Adding small amounts of random disturbances to the brain can make a weak visual signal stronger. Research by the group of Prof. Nicole Wenderoth has demonstrated that transcranial random noise stimulation can enhance sensory perception. The same principle can be applied to other brain regions and open up new opportunities to enhance an individual’s performance e.g. during decision making.
Noise is typically viewed as a bad thing: think of disturbances on your television screen during a soccer game. These types of random disturbances are also generally considered detrimental for neural processing and associated behavior. PhD student Onno van der Groen in the group of Prof. Nicole Wenderoth has now demonstrated that adding the right amount of noise directly to the brain via electrical stimulation through the skull can make a visual signal stronger. This effect is called Stochastic Resonance (SR). Though counterintuitive at first, SR has been demonstrated in a variety of naturally occurring processes, including human perception, where it has been shown that adding noise directly to weak visual, tactile, or auditory stimuli enhances detection performance.
Transcranial Random Noise Stimulation can enhance performance
Until now, such stochastic resonance-effects were mostly studied by adding noise peripherally, e.g. together with a visual stimulus on a computer screen. Van der Groen and Wenderoth now show that visual detection performance can be enhanced when electrical noise is added to human visual cortex directly via transcranial Random Noise Stimulation, a relatively new, pain-free brain stimulation technique where electricity is applied to the brain via two electrodes that are placed on the skull. Using electrical brain stimulation, which can be applied to all cortical areas, this phenomenon can be exploited to enhance performance in both healthy and patient populations, and during various tasks e.g. decision making and attentional control.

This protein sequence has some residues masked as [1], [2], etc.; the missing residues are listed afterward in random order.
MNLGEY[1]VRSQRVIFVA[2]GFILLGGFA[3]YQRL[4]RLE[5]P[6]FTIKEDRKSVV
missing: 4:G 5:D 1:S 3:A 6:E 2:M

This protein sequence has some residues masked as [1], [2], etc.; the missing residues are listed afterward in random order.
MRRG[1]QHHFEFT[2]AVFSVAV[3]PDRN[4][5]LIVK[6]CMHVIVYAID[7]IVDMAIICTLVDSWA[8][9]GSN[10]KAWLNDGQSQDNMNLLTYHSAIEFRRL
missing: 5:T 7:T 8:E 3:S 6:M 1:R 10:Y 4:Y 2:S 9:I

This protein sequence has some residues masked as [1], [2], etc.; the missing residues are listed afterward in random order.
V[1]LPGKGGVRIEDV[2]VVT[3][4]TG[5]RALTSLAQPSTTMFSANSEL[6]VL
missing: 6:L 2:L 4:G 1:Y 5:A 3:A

Transcranial Random Noise Stimulation of Visual Cortex: Stochastic Resonance Enhances Central Mechanisms of Perception. Van der Groen O, Wenderoth N. The Journal of Neuroscience 36(19):5289-5298 PubMed Abstract